VIC Can Landlord Withhold Consent to Transferring Shares to Beneficiaries?

Discussion in 'Commercial Law Forum' started by Green, 1 August 2018.

  1. Green

    Green Member

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    Hi,

    Last year, my father who was the only company director passed away. My brother and I became the directors of the company, but have been unable to transfer the shares that belonged to our father.

    The commercial lease requires that a change in membership of the company requires landlord consent. The landlord is aware we are company directors. With the assistance of a lawyer, we asked for consent from the landlord to transfer the shares and he said he would not consent unless we agreed to some additional terms in the lease.

    We are not comfortable with these terms as they require us to be liable for repairs and maintenance of things we don't believe we should be responsible for. Our lawyer agreed this was unreasonable. Now we are in limbo as the landlord stalls the lawyer which effectively incurs more fees that we can no longer afford.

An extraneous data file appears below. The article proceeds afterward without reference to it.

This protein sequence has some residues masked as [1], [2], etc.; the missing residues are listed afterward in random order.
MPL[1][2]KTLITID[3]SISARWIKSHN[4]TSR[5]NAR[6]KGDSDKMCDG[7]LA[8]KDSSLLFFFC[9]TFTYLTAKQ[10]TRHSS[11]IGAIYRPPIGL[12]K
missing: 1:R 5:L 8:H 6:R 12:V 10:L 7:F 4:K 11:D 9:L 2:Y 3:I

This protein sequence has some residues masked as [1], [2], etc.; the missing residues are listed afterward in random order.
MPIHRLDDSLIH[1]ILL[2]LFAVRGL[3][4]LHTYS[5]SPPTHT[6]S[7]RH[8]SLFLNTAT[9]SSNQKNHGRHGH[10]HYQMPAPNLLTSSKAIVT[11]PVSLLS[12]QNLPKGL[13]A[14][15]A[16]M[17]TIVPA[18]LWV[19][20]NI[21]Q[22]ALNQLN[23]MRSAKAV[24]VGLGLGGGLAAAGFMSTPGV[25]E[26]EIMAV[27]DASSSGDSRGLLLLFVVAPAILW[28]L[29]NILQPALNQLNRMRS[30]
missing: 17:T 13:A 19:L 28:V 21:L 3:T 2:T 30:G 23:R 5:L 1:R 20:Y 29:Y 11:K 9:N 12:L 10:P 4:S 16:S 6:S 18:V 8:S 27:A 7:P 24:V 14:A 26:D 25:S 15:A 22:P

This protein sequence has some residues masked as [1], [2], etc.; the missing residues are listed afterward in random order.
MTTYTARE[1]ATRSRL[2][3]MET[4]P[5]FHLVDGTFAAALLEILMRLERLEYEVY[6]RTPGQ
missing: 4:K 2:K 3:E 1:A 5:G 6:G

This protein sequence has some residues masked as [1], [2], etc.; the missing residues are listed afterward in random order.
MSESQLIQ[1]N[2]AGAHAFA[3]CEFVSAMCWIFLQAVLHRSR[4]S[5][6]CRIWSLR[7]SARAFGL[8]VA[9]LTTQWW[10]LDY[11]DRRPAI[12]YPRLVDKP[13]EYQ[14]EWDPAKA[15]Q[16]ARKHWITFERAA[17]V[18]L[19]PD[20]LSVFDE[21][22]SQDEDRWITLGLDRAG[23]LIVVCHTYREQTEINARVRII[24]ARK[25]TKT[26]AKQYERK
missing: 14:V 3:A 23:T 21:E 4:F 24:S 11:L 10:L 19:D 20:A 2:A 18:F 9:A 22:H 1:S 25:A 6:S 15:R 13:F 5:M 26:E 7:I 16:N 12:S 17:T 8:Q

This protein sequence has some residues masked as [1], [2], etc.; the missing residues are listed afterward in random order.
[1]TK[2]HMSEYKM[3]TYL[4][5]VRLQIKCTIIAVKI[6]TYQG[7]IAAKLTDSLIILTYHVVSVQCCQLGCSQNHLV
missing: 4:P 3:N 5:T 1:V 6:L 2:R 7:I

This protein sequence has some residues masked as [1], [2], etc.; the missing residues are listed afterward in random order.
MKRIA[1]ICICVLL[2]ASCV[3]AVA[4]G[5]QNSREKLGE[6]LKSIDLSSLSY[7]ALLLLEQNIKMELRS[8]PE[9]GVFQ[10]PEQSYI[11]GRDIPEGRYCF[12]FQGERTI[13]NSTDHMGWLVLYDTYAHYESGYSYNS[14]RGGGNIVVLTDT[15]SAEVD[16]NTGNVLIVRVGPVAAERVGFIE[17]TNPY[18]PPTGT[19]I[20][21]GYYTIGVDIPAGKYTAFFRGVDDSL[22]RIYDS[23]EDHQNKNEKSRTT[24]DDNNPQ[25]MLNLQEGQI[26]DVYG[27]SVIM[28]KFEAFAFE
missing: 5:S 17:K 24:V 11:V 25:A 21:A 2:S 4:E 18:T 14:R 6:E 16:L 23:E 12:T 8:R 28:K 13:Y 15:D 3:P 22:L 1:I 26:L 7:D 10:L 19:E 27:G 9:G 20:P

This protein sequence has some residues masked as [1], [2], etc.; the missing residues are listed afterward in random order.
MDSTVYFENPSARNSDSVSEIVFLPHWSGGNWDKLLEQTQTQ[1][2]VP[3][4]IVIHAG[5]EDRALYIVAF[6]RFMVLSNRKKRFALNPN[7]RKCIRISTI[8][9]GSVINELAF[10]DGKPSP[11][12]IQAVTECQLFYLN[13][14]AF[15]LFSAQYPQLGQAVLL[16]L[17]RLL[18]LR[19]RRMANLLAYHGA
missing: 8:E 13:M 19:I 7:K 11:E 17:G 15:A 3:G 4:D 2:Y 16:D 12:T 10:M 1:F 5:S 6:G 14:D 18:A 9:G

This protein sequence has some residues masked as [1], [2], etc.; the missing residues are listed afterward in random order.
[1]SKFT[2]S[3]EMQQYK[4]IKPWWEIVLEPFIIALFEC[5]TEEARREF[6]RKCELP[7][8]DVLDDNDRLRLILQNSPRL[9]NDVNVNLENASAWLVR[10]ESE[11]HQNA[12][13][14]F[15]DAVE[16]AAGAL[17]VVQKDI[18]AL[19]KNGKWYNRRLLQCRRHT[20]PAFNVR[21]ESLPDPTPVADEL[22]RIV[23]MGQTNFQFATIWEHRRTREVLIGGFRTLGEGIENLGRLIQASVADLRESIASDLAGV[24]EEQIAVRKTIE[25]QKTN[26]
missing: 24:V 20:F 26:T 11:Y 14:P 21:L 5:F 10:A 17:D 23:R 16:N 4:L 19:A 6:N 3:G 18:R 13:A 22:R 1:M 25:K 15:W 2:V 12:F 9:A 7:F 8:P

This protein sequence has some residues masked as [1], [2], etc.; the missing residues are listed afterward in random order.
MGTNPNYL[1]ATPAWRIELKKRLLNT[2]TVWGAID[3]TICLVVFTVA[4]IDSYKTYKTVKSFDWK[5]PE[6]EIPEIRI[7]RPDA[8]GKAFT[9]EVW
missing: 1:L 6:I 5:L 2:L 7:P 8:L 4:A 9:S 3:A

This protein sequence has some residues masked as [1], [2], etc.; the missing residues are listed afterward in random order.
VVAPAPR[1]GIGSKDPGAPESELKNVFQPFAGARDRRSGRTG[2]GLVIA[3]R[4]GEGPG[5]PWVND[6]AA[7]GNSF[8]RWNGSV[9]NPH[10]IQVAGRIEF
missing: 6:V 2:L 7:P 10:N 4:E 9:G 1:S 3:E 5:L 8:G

The advice we received was negotiate or do nothing (this is not an option as shares in a deceased person's name can surely only stay there so long, it limits our options tax wise,we can't change banks as they won't open one with a dead shareholder etc).

    Please help!
     
  2. Paul Cott

    Paul Cott Well-Known Member
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    Hi Green,